I think that no one goes to Postojna without a visit to this castle.
Its most remarkable detail is its "impossible" location, in the slopes of a mountain and half hidden into a cave. Caves keep being a relevant detail, with a network of them serving the castle. Part of them may be visited, but we didn't - Postojna was waiting!
They are so big that only 25% is visitable, in an extension of 5 Km. From those, 4 Km are made by train, only 1 Km walking along the deepest part of the visitable area.
That's the uncommon detail, and I must confess that, having seen many caves (in Portugal, Spain, China and more) I was not impressed by their beauty.
The train speed didn't allow a detailed appreciation, but allowed a rather incomparable experience.
Pictures were officially forbidden, but with so many cameras flashing around who could resist? And no one said anything, except a Spanish lady that blamed each flash near or distant until getting tired.
The name of the castle "Predjamski Grad" describes it perfectly - it's the castle ("Grad") in front of ("pred") the cave ("jama"). I've never before seen a castle actually built into a cave halfway up a cliff... anywhere. This really is unique. The furnishings inside are reproductions but still very interesting to see. In fact anything wooden would have to be a reproduction as the humidity due to being in a cave is so great that everything rots. Do take the guided tour - it's really interesting, especially the story about the life (and strange death) of Erasmus Lueger (a sort of Slovene Robin Hood). The views of the surrounding countryside from the castle are fanastic too.
There can be no arguement that these caves are truely amazing. Seeing the wonders in here will be something I will never forget. But it could have been so much better. The cave train which takes you through the first part of the cave system is a great idea as it allows you to see so much more than you possibly could on foot, but it doesn't slow down at any of the most interesting points and so you can easily miss many of the best bits as you speed past. There is also no commentary to explain what you are looking at on the train, probably because this train was installed decades ago and such things weren't done then, but surely they could modernise? The next part of your visit is a guided walk. The guide we had was very knowledgable and informative, speaking excellent English - when you could hear her! The problem was that the English language group was over 100 people with just 1 guide. This is far too many for anyone to get much from the guides' commentary. The walk through the cave system was again done much too quickly for my liking. I would have liked more time to stop and wonder at what I was seeing. You do leave with a slight impression that the caves have become a real industry - get them in, get them out style. The tickets are pretty expensive too but I wouldn't have minded paying this price if I'd had just a little more time to appreciate it. However, I'm very glad that I went and saw the caves.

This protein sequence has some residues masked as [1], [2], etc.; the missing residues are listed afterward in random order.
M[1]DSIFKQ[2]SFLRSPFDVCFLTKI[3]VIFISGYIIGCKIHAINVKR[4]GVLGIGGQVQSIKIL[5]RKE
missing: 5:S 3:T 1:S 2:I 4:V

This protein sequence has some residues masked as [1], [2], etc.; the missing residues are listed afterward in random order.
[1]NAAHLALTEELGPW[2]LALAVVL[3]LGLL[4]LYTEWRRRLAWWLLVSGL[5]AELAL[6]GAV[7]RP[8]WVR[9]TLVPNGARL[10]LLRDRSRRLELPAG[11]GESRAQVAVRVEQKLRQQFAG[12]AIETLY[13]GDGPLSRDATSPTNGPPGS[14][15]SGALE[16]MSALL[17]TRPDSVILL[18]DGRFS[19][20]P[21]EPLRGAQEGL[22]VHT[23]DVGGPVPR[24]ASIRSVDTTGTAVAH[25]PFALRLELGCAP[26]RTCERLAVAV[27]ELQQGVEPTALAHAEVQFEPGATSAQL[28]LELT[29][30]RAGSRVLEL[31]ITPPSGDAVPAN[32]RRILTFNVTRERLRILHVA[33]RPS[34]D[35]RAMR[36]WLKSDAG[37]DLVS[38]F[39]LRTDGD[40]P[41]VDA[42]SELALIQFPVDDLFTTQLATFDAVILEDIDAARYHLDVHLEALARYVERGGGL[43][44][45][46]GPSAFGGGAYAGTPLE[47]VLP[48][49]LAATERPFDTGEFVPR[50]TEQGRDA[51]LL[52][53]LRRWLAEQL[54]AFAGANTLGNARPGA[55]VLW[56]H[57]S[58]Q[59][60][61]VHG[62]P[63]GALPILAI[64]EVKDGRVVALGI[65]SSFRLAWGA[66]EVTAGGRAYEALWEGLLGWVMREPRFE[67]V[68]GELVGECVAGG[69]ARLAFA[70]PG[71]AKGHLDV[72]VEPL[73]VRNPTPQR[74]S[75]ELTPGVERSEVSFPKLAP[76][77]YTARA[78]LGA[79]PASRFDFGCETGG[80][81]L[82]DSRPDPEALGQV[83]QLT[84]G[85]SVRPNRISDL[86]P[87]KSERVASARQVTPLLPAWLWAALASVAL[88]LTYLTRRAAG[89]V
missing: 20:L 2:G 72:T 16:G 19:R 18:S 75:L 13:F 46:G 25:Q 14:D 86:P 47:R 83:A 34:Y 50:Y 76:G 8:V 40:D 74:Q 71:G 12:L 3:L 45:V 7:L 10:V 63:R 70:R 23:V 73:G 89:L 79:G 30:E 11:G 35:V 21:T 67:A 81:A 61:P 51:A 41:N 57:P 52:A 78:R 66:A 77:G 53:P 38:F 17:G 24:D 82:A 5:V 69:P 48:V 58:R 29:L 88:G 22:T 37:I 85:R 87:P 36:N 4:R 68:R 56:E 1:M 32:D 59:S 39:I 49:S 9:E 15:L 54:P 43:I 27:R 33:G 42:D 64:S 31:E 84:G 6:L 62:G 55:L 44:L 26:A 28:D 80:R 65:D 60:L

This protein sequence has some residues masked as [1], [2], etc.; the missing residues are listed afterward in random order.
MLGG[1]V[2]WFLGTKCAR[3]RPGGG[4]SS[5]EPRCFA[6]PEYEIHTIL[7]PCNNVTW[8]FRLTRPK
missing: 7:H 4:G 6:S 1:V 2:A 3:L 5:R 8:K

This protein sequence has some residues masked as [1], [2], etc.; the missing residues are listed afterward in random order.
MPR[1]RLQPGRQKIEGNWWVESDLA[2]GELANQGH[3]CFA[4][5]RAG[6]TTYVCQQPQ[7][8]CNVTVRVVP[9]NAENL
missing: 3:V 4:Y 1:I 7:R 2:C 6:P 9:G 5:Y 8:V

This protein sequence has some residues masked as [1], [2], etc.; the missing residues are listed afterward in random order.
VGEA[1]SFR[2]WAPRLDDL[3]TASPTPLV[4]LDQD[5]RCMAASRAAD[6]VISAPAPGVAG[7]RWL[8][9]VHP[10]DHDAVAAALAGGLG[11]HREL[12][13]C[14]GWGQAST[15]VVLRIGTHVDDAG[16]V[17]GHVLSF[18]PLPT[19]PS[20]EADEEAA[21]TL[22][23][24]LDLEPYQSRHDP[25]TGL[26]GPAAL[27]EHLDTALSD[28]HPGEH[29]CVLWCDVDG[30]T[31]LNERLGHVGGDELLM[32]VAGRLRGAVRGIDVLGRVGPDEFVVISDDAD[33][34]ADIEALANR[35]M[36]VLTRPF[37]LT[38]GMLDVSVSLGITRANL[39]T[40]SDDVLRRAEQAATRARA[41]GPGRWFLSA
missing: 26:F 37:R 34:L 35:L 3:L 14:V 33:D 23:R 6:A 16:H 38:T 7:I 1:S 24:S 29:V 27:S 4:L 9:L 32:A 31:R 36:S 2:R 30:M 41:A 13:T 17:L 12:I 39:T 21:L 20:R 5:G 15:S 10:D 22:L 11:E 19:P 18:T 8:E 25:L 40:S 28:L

Despite feeling devoid of life, more than 80 species of animal live in the Postojna Cave system. Your piece of trivia for the day is that species that have adapted to life in the specialised cave environment are known as 'stygofauna' if they are water dwelling or 'troglofauna' if they are land dwelling - I happen to know that as I have had the dubious privilege of working on an Environmental Impact Assessment for a project that could potentially have disturbed specialised ecosystems of this sort! It is unlikely that you will encounter most of these beasties during your tour, so the best idea is to visit the Proteus Vivarium that is located close to the entrance. I didn't visit it myself as my small son had reached his limit for the day and needed to be otherwise entertained, but both my husband and daughter - both animal enthusiasts - raved about it.
The largest and most famous cave animal found at Postojna Cave is Proteus anguinus - known to its friends as the olm. This is a translucent salamander which is often referred to as the "human fish" for reasons that I can't really fathom, since it bears no resemblance to a person. They are amphibians, but have not evolved to the stage where their gills converted to lungs. They are quite big - about 30cm long - and apparently live for up to 70 years.
Forgive me if I regress to my geologist roots for a moment ...
From a geomorphological point of view, the Postojna region is the type location for karst - in layman's terms, it means that it is internationally recognised as the typical example of a limestone landscape that has been shaped by the dissolving influence of water. In this case, water has slowly dissolved the limestone to create underground cavern systems, some of which collapse to form sinkholes that create the characteristic 'dimpled' appearance of the landscape. Another characteristic of karstic environments is that there is relatively little surface water, as streams and rivers tend to flow to the underground through sinkholes.